Yer jaw draps. Gin ye’d a drink in yer haund, ye’d be wipin it aff the fluir. O aw the gin joints in aw the warld..! Ye’v heard it aw, bi nou; the Serbo-Croat for can ah hae a Black Russian, Mai-Tais magicked up in Madeira Portuguese. Yet wha’d hiv thocht? The wunner o thaim aw! A Bud Light speirt for in guid braid Border Scots! Ye sidle on up tae the bar wi a smile. The boy shoots ye kind o a leuk. But that’s awricht. He disnae ken that ye ken. Haud on readin . . . “Toodily-doo, Flanderinos!”

Scots as a leid o education

In this airticle, we’ll leuk at the faisibility o the uiss o Scots in education. Syne whan haes it been uised in education? In whilk wey it is uised in education? An is it siclike wi ither leids? For tae answer thae quaistens, we can leuk at the history o Scots an its uiss in education . . .

Fae the middle o the nineteent hunneryear till the end o the twintiet hunneryear, Scots wisnae gien a place in Scots schuils ava; it wis whiles doun-hauden even.1

On the ither haund, Scots wis a fair feck mair uised in Scots schuils afore the 18t hunneryear, as we can see fae this quote fae The Register o the Privy Seal o Scotland:2

“Ane instructioun for bairnis to be lernit in Scotis and Latene…” (1559)

Haud on readin . . . “Scots as a leid o education”

Surfeit Uiss o Digital Technology

Technology, an the mair by taiken digital technology, haes baith positive an negative eftercomes. Technology can hecht possibílities we wadnae itherwise hae. On the ae haund, technology in general can help us redd up problems: technology can allou us tae dae mony things fae the maist basic huntin gibbles tae space shuttles. On the ither haund, technology can cause hashery for the feck o humanity, whether it’s technology that’s uised for killin fowk (like nuclear wappens) or connachin wir environs (like fossil fuels), or connachin wir brain cells, like whit we’ll see efter in this airticle.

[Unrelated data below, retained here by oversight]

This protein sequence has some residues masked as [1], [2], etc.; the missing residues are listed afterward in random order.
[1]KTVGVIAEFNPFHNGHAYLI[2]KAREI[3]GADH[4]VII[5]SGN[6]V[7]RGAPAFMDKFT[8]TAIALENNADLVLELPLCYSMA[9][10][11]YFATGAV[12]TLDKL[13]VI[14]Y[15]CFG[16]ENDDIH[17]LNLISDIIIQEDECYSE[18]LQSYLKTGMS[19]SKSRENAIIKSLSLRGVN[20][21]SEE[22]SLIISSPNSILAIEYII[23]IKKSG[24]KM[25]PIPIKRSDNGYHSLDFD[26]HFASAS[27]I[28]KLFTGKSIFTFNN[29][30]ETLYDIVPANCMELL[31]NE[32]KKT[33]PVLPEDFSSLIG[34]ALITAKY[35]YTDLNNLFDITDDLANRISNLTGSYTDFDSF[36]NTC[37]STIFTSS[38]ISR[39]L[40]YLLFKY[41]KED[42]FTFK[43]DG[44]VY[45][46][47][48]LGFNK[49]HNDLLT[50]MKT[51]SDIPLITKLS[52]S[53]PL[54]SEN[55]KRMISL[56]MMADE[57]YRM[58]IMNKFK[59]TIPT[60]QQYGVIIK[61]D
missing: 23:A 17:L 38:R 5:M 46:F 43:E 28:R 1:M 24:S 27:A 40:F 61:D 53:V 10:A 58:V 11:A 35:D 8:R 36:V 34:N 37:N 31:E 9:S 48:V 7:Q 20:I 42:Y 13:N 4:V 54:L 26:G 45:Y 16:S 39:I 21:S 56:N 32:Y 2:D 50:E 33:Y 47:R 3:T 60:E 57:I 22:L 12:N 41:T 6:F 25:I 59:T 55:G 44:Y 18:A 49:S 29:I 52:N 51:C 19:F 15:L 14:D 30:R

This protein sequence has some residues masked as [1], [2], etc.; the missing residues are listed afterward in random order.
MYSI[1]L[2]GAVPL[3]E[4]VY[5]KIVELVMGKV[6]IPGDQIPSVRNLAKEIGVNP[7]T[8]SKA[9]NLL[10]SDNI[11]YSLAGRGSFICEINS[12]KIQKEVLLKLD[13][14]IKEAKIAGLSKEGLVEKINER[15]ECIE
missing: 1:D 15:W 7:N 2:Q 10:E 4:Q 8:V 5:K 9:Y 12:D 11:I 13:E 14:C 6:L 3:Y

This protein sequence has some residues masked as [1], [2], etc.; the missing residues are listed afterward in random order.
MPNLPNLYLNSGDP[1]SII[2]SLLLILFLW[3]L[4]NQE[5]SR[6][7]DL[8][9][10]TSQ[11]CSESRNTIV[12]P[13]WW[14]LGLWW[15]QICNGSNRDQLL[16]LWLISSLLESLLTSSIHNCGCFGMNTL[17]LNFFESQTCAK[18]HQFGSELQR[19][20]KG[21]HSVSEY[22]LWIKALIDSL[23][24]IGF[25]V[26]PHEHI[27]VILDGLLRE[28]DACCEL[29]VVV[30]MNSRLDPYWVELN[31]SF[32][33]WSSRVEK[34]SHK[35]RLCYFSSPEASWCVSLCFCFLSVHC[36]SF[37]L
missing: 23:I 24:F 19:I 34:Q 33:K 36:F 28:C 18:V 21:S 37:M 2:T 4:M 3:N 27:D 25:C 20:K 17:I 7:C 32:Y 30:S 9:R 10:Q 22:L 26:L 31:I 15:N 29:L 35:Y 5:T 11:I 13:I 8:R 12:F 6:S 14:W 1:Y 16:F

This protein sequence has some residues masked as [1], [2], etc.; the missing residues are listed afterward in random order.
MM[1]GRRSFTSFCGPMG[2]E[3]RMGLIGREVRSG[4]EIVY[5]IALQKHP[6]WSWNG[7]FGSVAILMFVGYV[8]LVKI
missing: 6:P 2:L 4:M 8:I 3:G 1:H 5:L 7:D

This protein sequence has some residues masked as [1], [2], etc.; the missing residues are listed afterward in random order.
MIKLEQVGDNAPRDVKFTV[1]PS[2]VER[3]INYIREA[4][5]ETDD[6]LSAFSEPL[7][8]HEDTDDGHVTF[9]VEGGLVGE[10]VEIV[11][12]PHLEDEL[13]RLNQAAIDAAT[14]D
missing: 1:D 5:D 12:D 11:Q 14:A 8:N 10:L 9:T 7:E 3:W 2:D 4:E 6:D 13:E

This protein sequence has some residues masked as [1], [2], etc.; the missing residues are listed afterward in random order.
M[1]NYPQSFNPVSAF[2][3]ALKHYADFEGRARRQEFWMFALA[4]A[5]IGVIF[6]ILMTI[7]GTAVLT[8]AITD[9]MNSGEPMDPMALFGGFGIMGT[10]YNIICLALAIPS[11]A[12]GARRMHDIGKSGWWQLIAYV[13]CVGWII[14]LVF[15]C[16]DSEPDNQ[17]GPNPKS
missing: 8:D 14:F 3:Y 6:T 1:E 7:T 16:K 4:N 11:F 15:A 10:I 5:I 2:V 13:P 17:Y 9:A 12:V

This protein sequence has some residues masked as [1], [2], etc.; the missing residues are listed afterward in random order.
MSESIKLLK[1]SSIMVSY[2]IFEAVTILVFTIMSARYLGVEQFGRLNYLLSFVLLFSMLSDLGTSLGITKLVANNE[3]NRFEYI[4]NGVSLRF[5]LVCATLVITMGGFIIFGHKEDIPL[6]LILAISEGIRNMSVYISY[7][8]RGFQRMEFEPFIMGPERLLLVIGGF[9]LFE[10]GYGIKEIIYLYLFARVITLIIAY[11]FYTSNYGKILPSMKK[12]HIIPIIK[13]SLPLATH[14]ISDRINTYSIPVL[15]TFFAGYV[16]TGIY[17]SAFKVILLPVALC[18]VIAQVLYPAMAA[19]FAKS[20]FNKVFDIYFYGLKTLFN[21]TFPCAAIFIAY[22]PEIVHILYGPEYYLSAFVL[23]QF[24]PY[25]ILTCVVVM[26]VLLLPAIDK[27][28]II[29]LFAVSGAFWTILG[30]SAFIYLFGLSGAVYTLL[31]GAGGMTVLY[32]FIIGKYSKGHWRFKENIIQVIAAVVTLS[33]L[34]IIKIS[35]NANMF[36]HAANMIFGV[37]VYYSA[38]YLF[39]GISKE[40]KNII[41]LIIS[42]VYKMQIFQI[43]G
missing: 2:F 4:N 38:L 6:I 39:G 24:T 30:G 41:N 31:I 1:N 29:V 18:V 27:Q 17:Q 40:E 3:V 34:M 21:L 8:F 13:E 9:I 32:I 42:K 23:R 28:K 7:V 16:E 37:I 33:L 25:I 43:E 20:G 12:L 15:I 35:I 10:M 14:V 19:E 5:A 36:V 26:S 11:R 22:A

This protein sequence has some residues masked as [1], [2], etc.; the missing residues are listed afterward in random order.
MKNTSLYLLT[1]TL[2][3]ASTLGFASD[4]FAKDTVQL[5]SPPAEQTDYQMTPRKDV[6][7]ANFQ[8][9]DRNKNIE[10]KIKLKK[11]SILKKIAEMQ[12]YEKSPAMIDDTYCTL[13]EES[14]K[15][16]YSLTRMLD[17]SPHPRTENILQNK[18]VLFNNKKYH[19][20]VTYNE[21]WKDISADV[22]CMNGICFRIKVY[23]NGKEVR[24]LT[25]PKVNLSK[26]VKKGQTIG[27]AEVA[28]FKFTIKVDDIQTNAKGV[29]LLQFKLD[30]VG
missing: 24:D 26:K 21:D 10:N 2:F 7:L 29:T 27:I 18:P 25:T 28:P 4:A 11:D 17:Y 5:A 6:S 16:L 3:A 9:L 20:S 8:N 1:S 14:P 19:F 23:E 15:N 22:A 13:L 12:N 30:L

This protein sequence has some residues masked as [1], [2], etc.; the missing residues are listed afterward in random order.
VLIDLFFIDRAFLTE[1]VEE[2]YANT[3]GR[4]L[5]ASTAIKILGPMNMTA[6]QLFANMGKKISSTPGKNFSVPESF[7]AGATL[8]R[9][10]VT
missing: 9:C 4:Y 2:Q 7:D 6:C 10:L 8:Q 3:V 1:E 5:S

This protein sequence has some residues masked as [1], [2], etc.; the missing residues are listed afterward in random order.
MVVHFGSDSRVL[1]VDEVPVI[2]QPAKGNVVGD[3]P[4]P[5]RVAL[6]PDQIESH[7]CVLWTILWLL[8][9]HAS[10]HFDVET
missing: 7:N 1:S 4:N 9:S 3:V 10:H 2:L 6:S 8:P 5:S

Digital technology is a fair guid ensaumple o the foresaid general description o technology: wi it, we can communicate wi fowk the ither side o the warld. An that’s braw; A wadnae can write this airticle itherwise. We can keep in touch wi fríends an faimily on the ither side o the warld. But, at the same time, digital technology can distract us fae actual real life human traffeck that we war born for. For wir psychological growthe, as weel as ither aspects o wir halth, digital communication micht get yer wirds throu tae the ither body, but it’s sae sib tae real life communication as Jackie Stuart is tae the heir o the Jacobites.

Haud on readin . . . “Surfeit Uiss o Digital Technology”

Argie-bargie in politics

Whan fowk is discussin issues, the conversation whiles dwynes intae a wee stramash: ae side gies thair thochtie on the thing, the ither says “naw, A think this ither thing,” an thay juist rane thair stances. An this is the mair-be-taiken whan it’s polítical issues. Whiles ye’re chancey tae even see fowk argollin for thair posítion. An, whan this happens, fowk afttimes come awa fae it thinkin the same things thay did aforehaund. Whiles, it’s mair the waur: whiles, fowk juist caw ilk anither names, like “yese are juist dunderheids”. An thay end up thinkin thair ain posítion thay awready haed even mair. An that’s a waesome state o affairs.

Sae whit dae we actually want tae be daein? Dae we want tae redd up tuilyies? Or evitin bein naur thaim whan thay kythe? Or dae we juist want thaim no tae kythe?

Haud on readin . . . “Argie-bargie in politics”